Hachi: A Dog’s Tale, starring Richard Gere as Professor Parker Wilson, is a poignant retelling of a true story. Most everybody likes a good dog tale once in a while, but this one will grip your tear ducts and squeeze. It is a story of loss, and of a loyalty so deep it strains credibility. And yet, it actually happened beginning in 1925 at a train station in Japan.
The modern version, set in America rather than Japan – Rhode Island to be exact – is introduced via a young boy standing to speak in front of his classroom. The children have been assigned the topic of “Heroes”, and to tell the reasons for their choice of one. Ronnie has chosen his grandfather’s dog, “Hachi”, to the amusement of several classmates.
Professor Wilson (Richard Gere) and Hachi (who, according to Wikipedia, is played by three different Ataki to portray different periods of Hachi’s life.
His story begins with his grandfather, Parker Wilson, a college professor who walks to the train station daily for his commute to work. One evening the professor is accosted by a puppy who has escaped from a smashed shipping crate. The only identification on his collar is a symbol meaning “good fortune”, which is translated by Wilson’s friend Ken, a Japanese professor at the college, as “Hachiko” or “Hachi”, and that the little canine is from an ancient breed of dog called the Ataki.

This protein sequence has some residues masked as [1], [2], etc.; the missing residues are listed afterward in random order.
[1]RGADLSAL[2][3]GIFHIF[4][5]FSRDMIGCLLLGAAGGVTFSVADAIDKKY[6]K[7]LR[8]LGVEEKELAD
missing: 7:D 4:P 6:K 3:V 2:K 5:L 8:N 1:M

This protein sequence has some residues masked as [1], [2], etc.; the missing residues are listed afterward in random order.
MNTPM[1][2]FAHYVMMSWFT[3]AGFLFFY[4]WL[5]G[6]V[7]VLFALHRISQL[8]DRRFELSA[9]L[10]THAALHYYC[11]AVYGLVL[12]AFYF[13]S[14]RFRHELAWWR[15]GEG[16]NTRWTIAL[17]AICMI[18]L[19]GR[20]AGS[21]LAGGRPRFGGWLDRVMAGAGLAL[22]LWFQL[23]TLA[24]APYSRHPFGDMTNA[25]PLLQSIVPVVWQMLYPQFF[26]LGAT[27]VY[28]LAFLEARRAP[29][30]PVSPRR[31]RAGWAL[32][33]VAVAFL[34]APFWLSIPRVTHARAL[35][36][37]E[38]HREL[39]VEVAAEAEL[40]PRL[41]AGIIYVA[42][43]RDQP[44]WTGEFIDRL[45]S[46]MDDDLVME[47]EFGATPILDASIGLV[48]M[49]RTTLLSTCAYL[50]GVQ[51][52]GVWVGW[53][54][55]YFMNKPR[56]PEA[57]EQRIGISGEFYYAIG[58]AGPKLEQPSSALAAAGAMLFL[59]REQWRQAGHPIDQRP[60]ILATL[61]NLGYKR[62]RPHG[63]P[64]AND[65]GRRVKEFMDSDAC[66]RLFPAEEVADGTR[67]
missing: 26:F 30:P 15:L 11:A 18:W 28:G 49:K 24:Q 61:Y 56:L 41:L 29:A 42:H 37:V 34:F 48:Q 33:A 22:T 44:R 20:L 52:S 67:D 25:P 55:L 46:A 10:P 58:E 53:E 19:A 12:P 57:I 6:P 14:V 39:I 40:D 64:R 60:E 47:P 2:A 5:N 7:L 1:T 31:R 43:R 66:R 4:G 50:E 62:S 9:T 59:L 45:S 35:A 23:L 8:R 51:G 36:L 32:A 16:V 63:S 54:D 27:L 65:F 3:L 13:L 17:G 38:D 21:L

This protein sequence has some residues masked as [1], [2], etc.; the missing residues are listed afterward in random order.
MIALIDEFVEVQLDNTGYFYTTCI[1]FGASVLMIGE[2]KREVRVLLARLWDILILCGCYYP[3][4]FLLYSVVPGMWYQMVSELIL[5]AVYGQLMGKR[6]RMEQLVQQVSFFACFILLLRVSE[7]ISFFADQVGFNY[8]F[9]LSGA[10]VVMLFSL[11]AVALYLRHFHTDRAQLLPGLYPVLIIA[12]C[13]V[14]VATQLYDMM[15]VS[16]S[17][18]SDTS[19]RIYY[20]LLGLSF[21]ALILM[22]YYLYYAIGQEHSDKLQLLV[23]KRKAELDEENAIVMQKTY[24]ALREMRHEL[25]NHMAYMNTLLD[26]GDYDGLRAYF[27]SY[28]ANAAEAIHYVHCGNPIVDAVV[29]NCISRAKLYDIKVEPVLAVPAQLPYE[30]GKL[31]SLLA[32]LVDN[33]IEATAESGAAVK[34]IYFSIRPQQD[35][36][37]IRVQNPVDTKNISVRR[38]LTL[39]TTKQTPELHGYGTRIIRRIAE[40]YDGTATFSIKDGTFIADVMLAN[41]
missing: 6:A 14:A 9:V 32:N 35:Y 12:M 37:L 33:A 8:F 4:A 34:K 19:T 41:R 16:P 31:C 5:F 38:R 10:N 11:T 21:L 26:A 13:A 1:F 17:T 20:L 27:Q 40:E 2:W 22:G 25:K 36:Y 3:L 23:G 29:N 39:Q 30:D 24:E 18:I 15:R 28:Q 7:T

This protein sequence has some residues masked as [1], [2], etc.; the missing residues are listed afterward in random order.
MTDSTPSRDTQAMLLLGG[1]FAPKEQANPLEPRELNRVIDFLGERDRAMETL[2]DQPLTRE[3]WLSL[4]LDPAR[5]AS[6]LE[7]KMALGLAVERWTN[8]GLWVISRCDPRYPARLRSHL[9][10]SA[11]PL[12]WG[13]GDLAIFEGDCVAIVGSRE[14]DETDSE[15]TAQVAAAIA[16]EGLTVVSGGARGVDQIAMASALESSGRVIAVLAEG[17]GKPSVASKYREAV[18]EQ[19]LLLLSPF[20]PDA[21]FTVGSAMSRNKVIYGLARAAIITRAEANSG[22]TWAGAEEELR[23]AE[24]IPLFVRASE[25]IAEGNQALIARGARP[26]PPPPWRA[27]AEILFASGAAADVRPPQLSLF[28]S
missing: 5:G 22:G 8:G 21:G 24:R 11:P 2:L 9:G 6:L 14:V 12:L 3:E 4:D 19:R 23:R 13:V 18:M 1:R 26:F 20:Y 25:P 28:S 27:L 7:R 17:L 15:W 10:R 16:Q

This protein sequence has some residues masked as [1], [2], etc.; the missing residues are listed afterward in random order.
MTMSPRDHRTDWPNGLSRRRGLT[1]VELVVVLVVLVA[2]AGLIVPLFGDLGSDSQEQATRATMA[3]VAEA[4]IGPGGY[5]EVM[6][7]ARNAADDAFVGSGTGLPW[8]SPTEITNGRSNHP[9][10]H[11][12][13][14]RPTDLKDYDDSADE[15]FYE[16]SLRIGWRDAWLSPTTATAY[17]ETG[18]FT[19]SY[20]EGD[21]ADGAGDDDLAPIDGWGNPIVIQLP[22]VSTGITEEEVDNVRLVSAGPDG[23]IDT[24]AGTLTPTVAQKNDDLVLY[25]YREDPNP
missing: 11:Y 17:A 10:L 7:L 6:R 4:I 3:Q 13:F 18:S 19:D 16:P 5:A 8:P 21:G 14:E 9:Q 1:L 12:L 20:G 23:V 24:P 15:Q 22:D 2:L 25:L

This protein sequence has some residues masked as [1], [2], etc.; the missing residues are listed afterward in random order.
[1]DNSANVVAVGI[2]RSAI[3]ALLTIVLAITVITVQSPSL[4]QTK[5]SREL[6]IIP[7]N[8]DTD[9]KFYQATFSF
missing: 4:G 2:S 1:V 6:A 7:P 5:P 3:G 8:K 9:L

We are then shown into the home and daily lives of Professor Wilson, his wife Cate (Joan Allen), and daughter Andy (Sara Roemer), as the puppy insinuates its way into a tenured position within the family circle. Usually this is the kiss of death for a movie if it is not done right, but believe me – we didn’t even think about pushing any buttons. We see the bouncy little puppy grow into a beautiful big dog who follows his master to the train station every morning, which is against all the rules.
But Hachi insists, and when he has gotten a certain bone between his teeth he doesn’t let go. It is part and parcel of his character. So he is allowed to walk with Wilson every morning to the station, and meet him every evening when he returns home. He and his master become such a neighborhood fixture that Hachi is pampered with treats from the vendors and shopkeepers about the station.
The movie draws us completely into the family and community spirit through the unique bonding of Professor Wilson and Hachi, who, like an eddy in a pond, pull all other characters into their orbit. I won’t give away the entire plot, though I had read the details of this story before and many of you probably have, also. The movie captures the story and makes of it a smooth transition that takes us, like the commuter train, upon an unparalleled journey, beginning with the discovery of love, and pulling us inexorably toward a destination of unswerving devotion and timeless loyalty.
A statue of Hachi stands today in the square outside the Shibuya train station in Japan, as a symbol of that perfect loyalty that reaches beyond life itself. Hachiko himself was present at the unveiling ceremony, and his unusual life is still celebrated each year on April 8, 77 years after his death.